Of all provincial government revenue (own-source + federal transfers),  oil was 33% of actual revenue in 2013 and it’s forecast to be 38% this year.

According to the 2013 budget speech, a one dollar per barrel change in the price of oil changes provincial revenue by about $26 million.  We’ll use that figure since it also seems to take into account the bonus from the dollar conversion.  Oil is sold in American dollars and then converted to Canadian dollars.  We make a bit extra because the Canadian dollar is worth less than the American one.

The past couple of days,  oil has been trading about $20 a barrel less than the forecast average.  Before that it was a running a couple of bucks a barrel higher than forecast, on average.  A really rough calculation puts oil about $70 million above forecast for the first half of the year.  If the current price held for the rest of the year, then the government would lose about $520 million.  The difference between the two is $450 million, which means that oil revenue at the end of the year would be roughly where it was last year or a little bit less.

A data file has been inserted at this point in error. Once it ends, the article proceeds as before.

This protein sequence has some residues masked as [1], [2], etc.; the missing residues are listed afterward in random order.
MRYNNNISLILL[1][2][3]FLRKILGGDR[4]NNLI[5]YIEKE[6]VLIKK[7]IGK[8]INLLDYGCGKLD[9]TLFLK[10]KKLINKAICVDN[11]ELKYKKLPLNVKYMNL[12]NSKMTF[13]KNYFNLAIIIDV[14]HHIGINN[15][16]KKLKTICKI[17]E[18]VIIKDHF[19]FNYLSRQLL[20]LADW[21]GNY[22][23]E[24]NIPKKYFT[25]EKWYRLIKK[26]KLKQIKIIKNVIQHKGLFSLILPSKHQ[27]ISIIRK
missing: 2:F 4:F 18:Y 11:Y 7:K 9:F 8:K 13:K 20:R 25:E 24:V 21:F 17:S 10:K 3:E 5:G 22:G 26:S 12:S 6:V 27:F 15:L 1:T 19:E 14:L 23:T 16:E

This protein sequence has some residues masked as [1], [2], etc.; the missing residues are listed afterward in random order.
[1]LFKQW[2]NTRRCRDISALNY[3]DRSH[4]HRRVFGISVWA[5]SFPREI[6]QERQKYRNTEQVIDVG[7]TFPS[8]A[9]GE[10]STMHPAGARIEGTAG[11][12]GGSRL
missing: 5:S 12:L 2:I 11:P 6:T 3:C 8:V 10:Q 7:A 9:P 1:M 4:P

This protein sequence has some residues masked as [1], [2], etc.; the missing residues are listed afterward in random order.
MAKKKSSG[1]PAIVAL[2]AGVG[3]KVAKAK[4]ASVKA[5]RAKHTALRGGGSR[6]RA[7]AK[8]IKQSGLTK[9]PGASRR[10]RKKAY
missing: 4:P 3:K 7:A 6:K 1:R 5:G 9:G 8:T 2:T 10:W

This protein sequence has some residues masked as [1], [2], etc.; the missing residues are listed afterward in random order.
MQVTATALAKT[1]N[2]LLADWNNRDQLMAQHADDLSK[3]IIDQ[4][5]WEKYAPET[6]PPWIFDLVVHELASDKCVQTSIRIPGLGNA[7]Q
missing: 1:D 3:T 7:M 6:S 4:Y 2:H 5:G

Everything else

Now if that was the only thing that might change from what the finance department put in the budget last spring, we’d be be able to project a cash deficit of about $1.7 billion if oil prices stayed down where they are now.

The problem is that there are other sources of income, like personal taxes and sales taxes, that could be higher than forecast. Then there are government expenses, or what government say they planned to spend.  Those numbers are seldom 100% accurate these days. The budget typically has all sorts of padded spending estimates in it.  And, of course, the government can always tighten up spending for some things so that they can reduce the total amount they actually spend.

The Mid-Year Financial Statement